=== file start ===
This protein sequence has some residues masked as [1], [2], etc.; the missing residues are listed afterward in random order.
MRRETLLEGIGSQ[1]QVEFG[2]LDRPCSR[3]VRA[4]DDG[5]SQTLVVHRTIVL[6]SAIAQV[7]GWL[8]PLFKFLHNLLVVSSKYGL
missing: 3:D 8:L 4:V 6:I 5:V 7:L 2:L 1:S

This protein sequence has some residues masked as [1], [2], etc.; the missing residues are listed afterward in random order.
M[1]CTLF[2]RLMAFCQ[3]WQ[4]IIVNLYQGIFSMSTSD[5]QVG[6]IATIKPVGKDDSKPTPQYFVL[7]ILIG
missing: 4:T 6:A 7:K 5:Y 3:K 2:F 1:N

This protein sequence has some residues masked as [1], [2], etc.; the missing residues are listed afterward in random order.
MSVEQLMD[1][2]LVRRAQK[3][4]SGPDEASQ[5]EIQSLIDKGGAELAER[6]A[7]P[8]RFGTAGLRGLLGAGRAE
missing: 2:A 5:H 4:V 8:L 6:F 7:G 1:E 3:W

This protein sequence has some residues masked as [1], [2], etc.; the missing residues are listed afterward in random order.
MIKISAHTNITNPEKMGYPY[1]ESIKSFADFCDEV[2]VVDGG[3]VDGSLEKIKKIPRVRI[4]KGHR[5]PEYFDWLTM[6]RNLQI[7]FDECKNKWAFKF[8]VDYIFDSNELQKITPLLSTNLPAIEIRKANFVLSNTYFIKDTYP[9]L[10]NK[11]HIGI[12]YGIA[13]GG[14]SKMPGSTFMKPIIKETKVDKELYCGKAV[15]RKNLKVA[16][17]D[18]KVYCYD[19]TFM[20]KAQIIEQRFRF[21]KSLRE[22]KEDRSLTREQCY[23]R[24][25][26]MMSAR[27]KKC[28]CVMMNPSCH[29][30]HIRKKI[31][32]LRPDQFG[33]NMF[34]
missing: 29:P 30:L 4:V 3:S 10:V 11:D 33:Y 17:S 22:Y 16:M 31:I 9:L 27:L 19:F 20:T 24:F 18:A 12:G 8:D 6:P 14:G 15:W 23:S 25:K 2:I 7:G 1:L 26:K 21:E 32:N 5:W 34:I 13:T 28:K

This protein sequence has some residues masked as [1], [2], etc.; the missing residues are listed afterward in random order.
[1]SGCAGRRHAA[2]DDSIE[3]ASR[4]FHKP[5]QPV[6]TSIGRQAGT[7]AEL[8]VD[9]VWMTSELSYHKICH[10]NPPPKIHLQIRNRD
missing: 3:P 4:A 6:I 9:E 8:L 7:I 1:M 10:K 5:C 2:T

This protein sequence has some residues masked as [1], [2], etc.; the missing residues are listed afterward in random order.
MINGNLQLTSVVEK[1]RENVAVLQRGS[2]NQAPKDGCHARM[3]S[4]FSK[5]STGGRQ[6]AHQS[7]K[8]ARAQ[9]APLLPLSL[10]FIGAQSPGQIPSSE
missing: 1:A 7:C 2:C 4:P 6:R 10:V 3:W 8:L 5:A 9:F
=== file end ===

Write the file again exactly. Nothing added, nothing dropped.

This protein sequence has some residues masked as [1], [2], etc.; the missing residues are listed afterward in random order.
MRRETLLEGIGSQ[1]QVEFG[2]LDRPCSR[3]VRA[4]DDG[5]SQTLVVHRTIVL[6]SAIAQV[7]GWL[8]PLFKFLHNLLVVSSKYGL
missing: 3:D 8:L 4:V 6:I 5:V 7:L 2:L 1:S

This protein sequence has some residues masked as [1], [2], etc.; the missing residues are listed afterward in random order.
M[1]CTLF[2]RLMAFCQ[3]WQ[4]IIVNLYQGIFSMSTSD[5]QVG[6]IATIKPVGKDDSKPTPQYFVL[7]ILIG
missing: 4:T 6:A 7:K 5:Y 3:K 2:F 1:N

This protein sequence has some residues masked as [1], [2], etc.; the missing residues are listed afterward in random order.
MSVEQLMD[1][2]LVRRAQK[3][4]SGPDEASQ[5]EIQSLIDKGGAELAER[6]A[7]P[8]RFGTAGLRGLLGAGRAE
missing: 2:A 5:H 4:V 8:L 6:F 7:G 1:E 3:W

This protein sequence has some residues masked as [1], [2], etc.; the missing residues are listed afterward in random order.
MIKISAHTNITNPEKMGYPY[1]ESIKSFADFCDEV[2]VVDGG[3]VDGSLEKIKKIPRVRI[4]KGHR[5]PEYFDWLTM[6]RNLQI[7]FDECKNKWAFKF[8]VDYIFDSNELQKITPLLSTNLPAIEIRKANFVLSNTYFIKDTYP[9]L[10]NK[11]HIGI[12]YGIA[13]GG[14]SKMPGSTFMKPIIKETKVDKELYCGKAV[15]RKNLKVA[16][17]D[18]KVYCYD[19]TFM[20]KAQIIEQRFRF[21]KSLRE[22]KEDRSLTREQCY[23]R[24][25][26]MMSAR[27]KKC[28]CVMMNPSCH[29][30]HIRKKI[31][32]LRPDQFG[33]NMF[34]
missing: 29:P 30:L 4:V 3:S 10:V 11:D 33:Y 17:S 22:Y 16:M 31:I 9:L 27:L 19:F 20:T 24:F 18:A 12:G 8:D 6:P 14:G 15:W 23:S 25:K 2:I 7:G 1:L 26:K 21:E 32:N 5:W 34:I 13:T 28:K

This protein sequence has some residues masked as [1], [2], etc.; the missing residues are listed afterward in random order.
[1]SGCAGRRHAA[2]DDSIE[3]ASR[4]FHKP[5]QPV[6]TSIGRQAGT[7]AEL[8]VD[9]VWMTSELSYHKICH[10]NPPPKIHLQIRNRD
missing: 3:P 4:A 6:I 9:E 8:L 7:I 1:M 10:K 5:C 2:T

This protein sequence has some residues masked as [1], [2], etc.; the missing residues are listed afterward in random order.
MINGNLQLTSVVEK[1]RENVAVLQRGS[2]NQAPKDGCHARM[3]S[4]FSK[5]STGGRQ[6]AHQS[7]K[8]ARAQ[9]APLLPLSL[10]FIGAQSPGQIPSSE
missing: 1:A 7:C 2:C 4:P 6:R 10:V 3:W 8:L 5:A 9:F